Moving into a new house has given us a mystery: what’s in the garden?
The previous occupants were gardeners. They landscaped the property and were able to tell me in detail of all the different trees, shrubberies, and flowers they had all over the place. (And the vines, oh heaven help me, the vines…) I remember none of it. None. I’m the kind of person who kills plastic plants just by standing nearby.
This is our first spring in the house, and I’m stunned by the riot of flowers that’s exploding out of the dormant plants. We saw them at the end of the summer, when heat had wilted them and the early bloomers had faded into green. But here we are, now, surrounded by the smells and sights of flowers at their prime.
And sounds. I bet you didn’t know flowers sounded like something. Well, they do. There’s an ornamental weeping something out in front of our house. It has white flowers. The entire thing hums. The nearer you get, the more you can hear the hum. Why, you ask? Why does my tree hum? Because of the hundreds of bees that are in the flowers gorging themselves senseless.
I think it may be an ornamental cherry, but someone told me it’s an ornamental crab apple tree. It produced no fruit whatsoever last year, so I’m happy thinking it’s an ornamental bee tree. As if I’d know the difference.
Bulbs shot up. No crocuses, which makes me sad, but daffodils. And…something. I thought at first they were tulips, but they opened into a dozen tiny flowers all in a bunch. I have no clue what they are.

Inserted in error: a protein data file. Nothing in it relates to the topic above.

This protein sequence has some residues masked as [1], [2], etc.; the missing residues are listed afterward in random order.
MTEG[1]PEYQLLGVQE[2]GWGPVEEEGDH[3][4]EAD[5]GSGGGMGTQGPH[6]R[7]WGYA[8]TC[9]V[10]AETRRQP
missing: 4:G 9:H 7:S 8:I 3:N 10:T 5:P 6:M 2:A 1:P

The first flowers of the spring, though? Tiny flowers the size of a pin head that came up between the bricks on our walkway, on stems the size of a hair. We still had snow on the ground, but this tiny white beauty put up its head in early March.
I planted none of this. I just get to enjoy it.
And here I am, realizing at the same time, I don’t know what skills and talents God planted in my children’s souls, whom they’ll become. I didn’t plant it. I do get to nurture it, but I can’t turn a cherry tree into a forsythia bush.
It’s the same with my own soul, to be honest. I didn’t know at the start what skills or talents God was going to give me, what opportunities, what challenges, what graces, what gifts. Yet here I am, reaping the blossoms of bushes I didn’t plant, fruit from trees I didn’t plant.
It’s humbling: none of this is mine. I did none of the gardening, and yet I’m thriving on the blossoms.